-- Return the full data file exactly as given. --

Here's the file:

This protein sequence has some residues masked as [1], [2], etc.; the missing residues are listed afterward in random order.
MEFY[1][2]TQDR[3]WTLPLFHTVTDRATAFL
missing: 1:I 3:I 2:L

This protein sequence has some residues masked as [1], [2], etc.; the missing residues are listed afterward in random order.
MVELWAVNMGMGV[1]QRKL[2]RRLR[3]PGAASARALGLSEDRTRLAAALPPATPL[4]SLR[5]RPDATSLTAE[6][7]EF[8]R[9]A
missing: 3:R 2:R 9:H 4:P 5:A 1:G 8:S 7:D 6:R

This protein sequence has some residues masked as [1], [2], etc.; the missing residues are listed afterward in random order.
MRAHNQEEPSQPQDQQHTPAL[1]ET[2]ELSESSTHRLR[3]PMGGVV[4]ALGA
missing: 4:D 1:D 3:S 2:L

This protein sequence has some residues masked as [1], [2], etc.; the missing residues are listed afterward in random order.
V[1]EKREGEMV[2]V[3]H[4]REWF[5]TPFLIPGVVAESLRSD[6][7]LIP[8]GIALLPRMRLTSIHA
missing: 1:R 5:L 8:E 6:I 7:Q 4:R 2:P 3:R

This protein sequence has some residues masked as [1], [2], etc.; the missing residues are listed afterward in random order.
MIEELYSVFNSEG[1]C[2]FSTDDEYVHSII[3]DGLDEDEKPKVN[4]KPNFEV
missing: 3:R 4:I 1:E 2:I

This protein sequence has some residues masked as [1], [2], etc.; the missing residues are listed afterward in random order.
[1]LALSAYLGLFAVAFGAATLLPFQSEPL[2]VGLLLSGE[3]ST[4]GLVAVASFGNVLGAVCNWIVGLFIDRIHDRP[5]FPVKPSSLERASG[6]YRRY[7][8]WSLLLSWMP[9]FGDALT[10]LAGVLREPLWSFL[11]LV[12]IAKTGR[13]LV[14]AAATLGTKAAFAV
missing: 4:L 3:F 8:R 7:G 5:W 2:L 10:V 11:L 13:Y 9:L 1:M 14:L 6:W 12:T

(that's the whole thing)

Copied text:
This protein sequence has some residues masked as [1], [2], etc.; the missing residues are listed afterward in random order.
MEFY[1][2]TQDR[3]WTLPLFHTVTDRATAFL
missing: 1:I 3:I 2:L

This protein sequence has some residues masked as [1], [2], etc.; the missing residues are listed afterward in random order.
MVELWAVNMGMGV[1]QRKL[2]RRLR[3]PGAASARALGLSEDRTRLAAALPPATPL[4]SLR[5]RPDATSLTAE[6][7]EF[8]R[9]A
missing: 3:R 2:R 9:H 4:P 5:A 1:G 8:S 7:D 6:R

This protein sequence has some residues masked as [1], [2], etc.; the missing residues are listed afterward in random order.
MRAHNQEEPSQPQDQQHTPAL[1]ET[2]ELSESSTHRLR[3]PMGGVV[4]ALGA
missing: 4:D 1:D 3:S 2:L

This protein sequence has some residues masked as [1], [2], etc.; the missing residues are listed afterward in random order.
V[1]EKREGEMV[2]V[3]H[4]REWF[5]TPFLIPGVVAESLRSD[6][7]LIP[8]GIALLPRMRLTSIHA
missing: 1:R 5:L 8:E 6:I 7:Q 4:R 2:P 3:R

This protein sequence has some residues masked as [1], [2], etc.; the missing residues are listed afterward in random order.
MIEELYSVFNSEG[1]C[2]FSTDDEYVHSII[3]DGLDEDEKPKVN[4]KPNFEV
missing: 3:R 4:I 1:E 2:I

This protein sequence has some residues masked as [1], [2], etc.; the missing residues are listed afterward in random order.
[1]LALSAYLGLFAVAFGAATLLPFQSEPL[2]VGLLLSGE[3]ST[4]GLVAVASFGNVLGAVCNWIVGLFIDRIHDRP[5]FPVKPSSLERASG[6]YRRY[7][8]WSLLLSWMP[9]FGDALT[10]LAGVLREPLWSFL[11]LV[12]IAKTGR[13]LV[14]AAATLGTKAAFAV
missing: 4:L 3:F 8:R 7:G 5:W 2:L 10:V 11:L 13:Y 9:L 1:M 14:L 6:W 12:T